Ode to Sequel

I’ve used and loved ActiveRecord for most of my Ruby life. While I was in Rails, I couldn’t imagine why I would want to use anything else. When I moved away from Rails, I was still using ActiveRecord at first, but some things started to bother me:

  • limited query interface, you very quickly have to switch to SQL strings
  • no good low-level query interface (Arel is not writable)
  • very fuzzy LEFT JOIN support
  • it’s pretty difficult to set up ActiveRecord in a non-Rails project
  • dependency on ActiveSupport and its core extensions (you may not want tons of monkey patches if you’re using ActiveRecord outside of Rails)

I wanted to try another ORM. I’ve thought about ROM, but I felt like it required a completely different mindset. I wanted a gem which also implements the ActiveRecord pattern, but with a better implementation than the ActiveRecord gem. I’ve heard about Sequel before, and I decided it was finally high time to try it out.

Since then I’ve had a fair amount of experience with Sequel and its community, and it’s been amazing. Sequel has all the features I wanted from ActiveRecord, and so much more, even features I didn’t know I wanted. Jeremy Evans, the author of Sequel, keeps Sequel at 0 issues, and also keeps a mailing list where you can get help with anything.

I would like to give you some of my personal highlights of Sequel’s amazing features.

NOTE: “Sequel” should not be confused with “Squeel”. Squeel is an extension for ActiveRecord’s query DSL, while Sequel is a complete ORM and an alternative to ActiveRecord.

The plugin system

While ActiveRecord is one monolithic gem, Sequel utilizes a plugin system. Sequel consists of a relatively thin core, which gives you the most common behaviour, and you can then choose to add additional functionality via plugins. Each plugin corresponds to a single file included in the gem, but which is required only when the plugin is loaded.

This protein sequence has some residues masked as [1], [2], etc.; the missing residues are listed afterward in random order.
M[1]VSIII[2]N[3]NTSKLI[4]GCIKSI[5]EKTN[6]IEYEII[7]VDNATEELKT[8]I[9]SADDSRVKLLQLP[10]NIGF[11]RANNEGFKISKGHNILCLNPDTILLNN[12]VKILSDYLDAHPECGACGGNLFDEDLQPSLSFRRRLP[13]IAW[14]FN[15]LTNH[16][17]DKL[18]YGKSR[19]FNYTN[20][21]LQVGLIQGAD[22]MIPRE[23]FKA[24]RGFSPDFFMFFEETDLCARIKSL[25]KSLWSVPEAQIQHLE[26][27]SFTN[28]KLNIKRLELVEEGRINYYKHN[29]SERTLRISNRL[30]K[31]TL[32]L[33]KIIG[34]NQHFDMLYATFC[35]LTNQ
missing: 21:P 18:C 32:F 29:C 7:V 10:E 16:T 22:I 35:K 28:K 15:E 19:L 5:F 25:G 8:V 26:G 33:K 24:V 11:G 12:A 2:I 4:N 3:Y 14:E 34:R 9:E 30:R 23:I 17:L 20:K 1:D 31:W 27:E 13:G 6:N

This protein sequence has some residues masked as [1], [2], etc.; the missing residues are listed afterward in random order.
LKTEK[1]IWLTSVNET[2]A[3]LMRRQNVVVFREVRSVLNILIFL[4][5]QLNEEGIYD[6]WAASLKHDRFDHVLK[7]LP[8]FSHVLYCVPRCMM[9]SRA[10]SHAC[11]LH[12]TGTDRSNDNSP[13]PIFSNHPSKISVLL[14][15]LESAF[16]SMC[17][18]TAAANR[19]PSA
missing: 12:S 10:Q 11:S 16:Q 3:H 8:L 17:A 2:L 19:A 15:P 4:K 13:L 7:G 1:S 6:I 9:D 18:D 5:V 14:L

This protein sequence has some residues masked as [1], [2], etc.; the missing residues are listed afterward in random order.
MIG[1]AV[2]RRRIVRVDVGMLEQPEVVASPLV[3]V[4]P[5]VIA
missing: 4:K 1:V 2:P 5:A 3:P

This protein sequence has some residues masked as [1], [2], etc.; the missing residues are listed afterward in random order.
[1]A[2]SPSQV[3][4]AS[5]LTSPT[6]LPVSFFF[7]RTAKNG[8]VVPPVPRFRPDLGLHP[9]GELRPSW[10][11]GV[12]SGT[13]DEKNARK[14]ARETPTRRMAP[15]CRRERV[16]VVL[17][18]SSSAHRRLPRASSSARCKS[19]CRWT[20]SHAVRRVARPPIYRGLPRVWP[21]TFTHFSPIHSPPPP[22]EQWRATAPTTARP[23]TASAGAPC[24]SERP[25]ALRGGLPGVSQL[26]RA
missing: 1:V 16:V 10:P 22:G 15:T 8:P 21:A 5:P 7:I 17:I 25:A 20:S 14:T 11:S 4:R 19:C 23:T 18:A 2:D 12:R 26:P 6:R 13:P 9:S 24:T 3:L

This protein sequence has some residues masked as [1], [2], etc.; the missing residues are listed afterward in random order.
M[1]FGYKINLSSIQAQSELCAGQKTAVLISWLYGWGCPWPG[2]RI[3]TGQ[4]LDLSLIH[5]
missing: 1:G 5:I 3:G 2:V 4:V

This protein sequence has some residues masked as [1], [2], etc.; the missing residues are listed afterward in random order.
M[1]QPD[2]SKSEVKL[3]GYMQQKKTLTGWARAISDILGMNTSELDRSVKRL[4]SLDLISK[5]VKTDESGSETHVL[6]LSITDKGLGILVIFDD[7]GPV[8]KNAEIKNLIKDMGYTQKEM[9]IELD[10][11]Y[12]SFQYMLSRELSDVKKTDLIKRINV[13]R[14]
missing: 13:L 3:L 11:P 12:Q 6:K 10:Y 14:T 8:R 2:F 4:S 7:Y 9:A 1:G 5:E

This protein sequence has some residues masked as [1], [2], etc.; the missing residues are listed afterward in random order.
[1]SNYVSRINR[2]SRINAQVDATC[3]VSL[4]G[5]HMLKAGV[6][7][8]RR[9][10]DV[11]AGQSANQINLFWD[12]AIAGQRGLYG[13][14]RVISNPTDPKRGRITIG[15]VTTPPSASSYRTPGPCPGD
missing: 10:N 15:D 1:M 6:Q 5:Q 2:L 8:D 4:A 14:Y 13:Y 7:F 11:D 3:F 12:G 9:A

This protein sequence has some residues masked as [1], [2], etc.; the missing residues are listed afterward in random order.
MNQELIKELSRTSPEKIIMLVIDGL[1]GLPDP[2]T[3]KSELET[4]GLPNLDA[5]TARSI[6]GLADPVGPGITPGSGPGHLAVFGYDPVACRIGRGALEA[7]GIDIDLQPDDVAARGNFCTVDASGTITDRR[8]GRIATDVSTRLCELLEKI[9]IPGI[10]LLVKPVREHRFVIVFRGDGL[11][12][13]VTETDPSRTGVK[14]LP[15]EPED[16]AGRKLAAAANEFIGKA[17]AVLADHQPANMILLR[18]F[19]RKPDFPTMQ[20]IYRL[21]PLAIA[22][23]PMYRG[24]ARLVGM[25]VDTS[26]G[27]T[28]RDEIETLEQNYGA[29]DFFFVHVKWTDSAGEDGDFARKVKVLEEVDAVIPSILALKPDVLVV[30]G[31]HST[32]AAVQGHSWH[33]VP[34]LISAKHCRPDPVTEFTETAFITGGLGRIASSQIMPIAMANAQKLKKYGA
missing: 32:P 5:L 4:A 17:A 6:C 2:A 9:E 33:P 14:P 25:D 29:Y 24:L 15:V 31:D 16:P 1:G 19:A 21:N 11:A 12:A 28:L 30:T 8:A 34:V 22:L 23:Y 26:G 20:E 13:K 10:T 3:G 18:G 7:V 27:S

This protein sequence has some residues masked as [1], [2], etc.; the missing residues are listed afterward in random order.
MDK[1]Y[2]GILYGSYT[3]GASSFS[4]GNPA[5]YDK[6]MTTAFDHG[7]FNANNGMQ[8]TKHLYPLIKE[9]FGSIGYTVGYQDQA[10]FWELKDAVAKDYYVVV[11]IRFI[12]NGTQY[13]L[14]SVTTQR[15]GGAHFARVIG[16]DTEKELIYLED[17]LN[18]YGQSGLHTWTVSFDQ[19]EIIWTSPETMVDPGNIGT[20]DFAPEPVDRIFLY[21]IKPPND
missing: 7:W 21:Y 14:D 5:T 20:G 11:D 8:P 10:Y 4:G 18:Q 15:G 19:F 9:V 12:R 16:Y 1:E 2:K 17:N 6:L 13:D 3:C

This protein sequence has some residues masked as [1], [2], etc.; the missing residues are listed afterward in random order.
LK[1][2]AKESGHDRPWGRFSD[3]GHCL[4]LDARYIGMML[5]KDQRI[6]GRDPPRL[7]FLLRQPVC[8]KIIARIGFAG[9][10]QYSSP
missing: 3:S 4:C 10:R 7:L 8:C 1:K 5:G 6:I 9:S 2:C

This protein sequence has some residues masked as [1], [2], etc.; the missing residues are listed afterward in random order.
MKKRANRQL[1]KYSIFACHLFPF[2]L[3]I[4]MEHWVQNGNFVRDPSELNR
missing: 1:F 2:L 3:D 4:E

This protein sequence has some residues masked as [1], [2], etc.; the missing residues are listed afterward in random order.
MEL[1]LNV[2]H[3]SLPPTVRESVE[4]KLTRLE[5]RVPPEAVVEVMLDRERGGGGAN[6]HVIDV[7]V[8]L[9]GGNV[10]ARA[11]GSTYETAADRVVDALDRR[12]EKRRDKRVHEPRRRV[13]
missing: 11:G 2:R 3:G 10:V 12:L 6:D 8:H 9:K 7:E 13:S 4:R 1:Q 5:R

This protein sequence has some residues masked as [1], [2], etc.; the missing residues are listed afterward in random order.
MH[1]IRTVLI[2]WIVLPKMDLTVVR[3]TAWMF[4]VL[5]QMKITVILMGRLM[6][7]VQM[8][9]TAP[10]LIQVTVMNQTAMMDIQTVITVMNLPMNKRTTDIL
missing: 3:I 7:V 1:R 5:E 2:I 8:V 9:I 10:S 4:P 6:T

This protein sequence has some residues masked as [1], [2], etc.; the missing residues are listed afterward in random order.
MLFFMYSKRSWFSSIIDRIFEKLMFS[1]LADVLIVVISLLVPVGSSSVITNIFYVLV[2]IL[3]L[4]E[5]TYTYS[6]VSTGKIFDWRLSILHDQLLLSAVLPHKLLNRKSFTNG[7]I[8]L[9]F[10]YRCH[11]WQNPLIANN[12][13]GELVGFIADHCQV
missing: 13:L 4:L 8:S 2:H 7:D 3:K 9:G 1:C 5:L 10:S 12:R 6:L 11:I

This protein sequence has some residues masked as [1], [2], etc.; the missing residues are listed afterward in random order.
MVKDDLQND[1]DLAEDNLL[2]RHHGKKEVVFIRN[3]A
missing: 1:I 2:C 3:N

Sequel's plugin system
require "sequel" # loads the core

DB = Sequel.connect("postgres:///my_database")

Sequel::Model.plugin :validation_helpers
Sequel::Model.plugin :json_serializer
Sequel::Model.plugin :nested_attributes
Sequel::Model.plugin :single_table_inheritance

Because of this design vanilla Sequel loads 5 times faster than ActiveRecord.

Query interface

Sequel’s query interface is very similar to ActiveRecord’s, but much more advanced.

Regular expressions

Did you know that PostgresSQL and MySQL have support for POSIX regular expressions? Neither did I. If you’re using one of these two databases, Sequel will transform Ruby regular expressions to SQL:

Movie.where(name: /future/)
# SELECT * FROM movies WHERE (name ~ 'future')
Movie.where(name: /future/i) # Case insensitive match
# SELECT * FROM movies WHERE (name ~* 'future')

This means that you can simply replace all your ugly LIKE queries with beautiful regular expressions! Just note that regex matches are usually slower than LIKE queries (in my benchmarks they were twice as slow), so be sure to measure in your application how this impacts the performance. If it does, LIKE queries are still nicer to write in Sequel (see below).

Virtual row blocks

Most of Sequel’s query methods, in addition to arguments, also support blocks (so-called “virtual row blocks”) which gives you a DSL for more advanced queries.

Movie.where{year >= 2010}                        # inequality operators
# WHERE (year >= 2010)
Movie.where{(title =~ "Batman") | (year < 2010)} # OR query
# WHERE ((title = 'Batman') OR (year < 2010))
Movie.where{rating >= avg(rating)}               # functions get translated to SQL
# WHERE (rating >= avg(rating)
Movie.where{title.like("%Future%")}              # special methods
# WHERE (title LIKE '%FUTURE%')

You may be familiar with this syntax if you’ve ever used the Squeel gem. This is because Squeel originally borrowed this syntax from Sequel (hence the play of characters in the name). But the problem with Squeel is that it’s essentially an ActiveRecord hack, so it breaks with every ActiveRecord update. Virtual row blocks are a part of Sequel core, so they will always remain fully stable.